Policyholders end up paying more, according to studies.
If regulators approve the recently announced mega-deals in which Aetna, Inc. would buy Humana Inc. and Anthem Inc. would buy Cigna Corp., will consumers benefit? Or will the winners be limited primarily to the executives and shareholders of the companies involved?
If history is guide, the big winners will be — you guessed it — company executives and shareholders. The companies’ customers, on the other hand, likely will have the privilege of paying more, not less, for their coverage.
A new study on the effect of health insurance market consolidation and dominance published earlier this month should be required reading by the folks at the Justice Department, who will decide whether the deals should go forward. The study’s conclusion: Insurers that bulk up to the point that they can dominate a given market raise rates considerably more than their smaller competitors.
The findings in the study, published in a Harvard-affiliated peer-reviewed journal, are consistent with previous research that has found that consumers usually come out on the short end of the stick when insurers merge. It’s an entirely different outcome, though, for the few executives who make the mergers happen.
Even in relatively small deals, executives can engineer jaw-dropping fortunes for themselves. As I wrote last month, while I was still at Cigna, Healthsource CEO Norman Payson pocketed $94 million when Cigna’s $1.45 billion acquisition of Healthsource was completed in 1997.
Seven years later, a few WellPoint executives got golden parachutes worth far more than Payson’s going-away gift when WellPoint and Anthem merged.
California’s insurance commissioner at the time, John Garamendi, now a congressman, blocked the acquisition for a while when it was disclosed that the WellPoint executives would walk away with $600 million from the deal.
He eventually gave the green light to the $20.9 billion transaction when the companies agreed to reduce the compensation package for WellPoint CEO Leonard Schaeffer and a handful of other executives to $265 million. Anthem CEO Larry Glasscock was rewarded with a $42.5 million bonus for closing the deal. When Schaeffer left the company a few months later, in January 2005, his retirement package was valued at $337 million.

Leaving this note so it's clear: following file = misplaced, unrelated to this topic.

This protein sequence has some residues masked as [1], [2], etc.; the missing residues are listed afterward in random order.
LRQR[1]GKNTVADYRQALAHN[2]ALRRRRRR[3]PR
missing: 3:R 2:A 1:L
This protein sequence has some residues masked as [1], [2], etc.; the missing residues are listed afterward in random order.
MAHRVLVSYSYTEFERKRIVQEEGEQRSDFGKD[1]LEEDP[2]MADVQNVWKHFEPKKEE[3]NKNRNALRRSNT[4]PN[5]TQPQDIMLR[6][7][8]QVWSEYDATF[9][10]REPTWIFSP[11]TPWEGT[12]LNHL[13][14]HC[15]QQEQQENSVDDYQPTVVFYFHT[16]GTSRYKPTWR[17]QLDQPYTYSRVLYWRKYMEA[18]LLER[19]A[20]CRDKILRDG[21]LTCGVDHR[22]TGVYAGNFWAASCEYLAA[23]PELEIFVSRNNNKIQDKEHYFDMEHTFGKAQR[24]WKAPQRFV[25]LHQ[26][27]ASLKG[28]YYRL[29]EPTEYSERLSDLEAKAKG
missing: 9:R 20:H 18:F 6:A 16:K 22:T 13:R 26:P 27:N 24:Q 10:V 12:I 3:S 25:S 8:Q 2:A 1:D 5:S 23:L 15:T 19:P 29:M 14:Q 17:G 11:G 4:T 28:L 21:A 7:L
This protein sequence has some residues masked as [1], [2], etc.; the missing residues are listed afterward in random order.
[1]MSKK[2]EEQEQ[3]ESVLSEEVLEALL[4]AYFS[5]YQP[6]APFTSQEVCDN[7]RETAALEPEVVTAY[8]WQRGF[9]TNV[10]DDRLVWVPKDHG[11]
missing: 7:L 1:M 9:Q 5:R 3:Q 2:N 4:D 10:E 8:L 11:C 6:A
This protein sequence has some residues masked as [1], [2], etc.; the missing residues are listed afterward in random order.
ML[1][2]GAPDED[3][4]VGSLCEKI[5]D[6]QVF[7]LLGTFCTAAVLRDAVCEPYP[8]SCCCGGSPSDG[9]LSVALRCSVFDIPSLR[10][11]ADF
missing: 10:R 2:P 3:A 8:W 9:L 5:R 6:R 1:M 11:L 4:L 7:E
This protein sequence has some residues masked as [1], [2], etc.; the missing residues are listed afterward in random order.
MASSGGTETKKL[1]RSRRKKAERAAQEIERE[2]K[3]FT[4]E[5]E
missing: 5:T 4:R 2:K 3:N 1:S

To get Garamendi to drop his opposition, the companies said they wouldn’t raise their customers’ rates, at least not right away. But in 2010 Anthem made national headlines when it hiked premiums as much as 39 percent for thousands of its individual customers in California.
News of the rate hike came just as the congressional debate on health care reform was winding down. At the time, reform advocates were worried that what ultimately came to be known as Obamacare would go down in flames. Some of the Democrats they had been counting on to vote for the bill indicated they were leaning against it. But when news of Anthem’s rate hike reached Capitol Hill, many of the wavering Democrats were so outraged they came back into the fold. Had it not been for what was perceived by lawmakers of both parties as Anthem’s greed, the Affordable Care Act probably would not have made it to President Barack Obama’s desk.
This time around, California’s current insurance commissioner, Dave Jones, seems to be taking a similarly dim view of the Anthem-Cigna deal, which has been valued at $54 billion. Although he hasn’t come out against it yet or even commented on it specifically, he was quoted by the Los Angeles Times as saying that, generally, increased consolidation in the health insurance industry has resulted in less competition and higher pricing.
“I do have concerns about the merger activity in the health insurance market,” Jones said.
Among the organizations lining up against the Anthem-Cigna and Aetna-Humana deals is the American Medical Association, which for years has studied the effects of insurance industry consolidation.
“We have long cautioned about the negative consequences of large health insurers pursuing merger strategies to assume dominant positions in local markets,” the AMA said in a statement last month. “Recently proposed mergers threaten to increase health insurer concentration, reduce competition and decrease choice.”
The AMA said that its analysis of insurance markets “shows that there has been a serious decline in competition among health insurers with nearly three out of four metropolitan areas rated as ‘highly concentrated’ according to federal guidelines used to assess market competition.”
The organization’s most recent analysis found that in 41 percent of the country’s metropolitan areas, a single health insurer controls at least 50 percent of the commercial health insurance market.
The AMA also studied the 2008 acquisition of Nevada-based Sierra Health Services by UnitedHealth Group. It found that premiums increased after that deal was completed by almost 14 percent relative to a control group.
A study published earlier this month in Harvard’s Journal of Technology Science, an open-access peer-reviewed online publication, found results similar to the AMA’s. Researchers Grace Gee and Eugene Wang found that the largest insurers in each of the states have raised premiums on Obamacare plans 75 percent more than smaller insurers, “even though their costs have not risen more sharply than others.”
Let’s hope regulators reviewing the proposed deals don’t approve them unless they can be certain the past won’t be prologue. Otherwise, we can expect that the only winners once again will be a few executives who already make more than most of us can even dream about.
Wendell is a senior analyst at The Center for Public Integrity where this first appeared on 8/24/2015.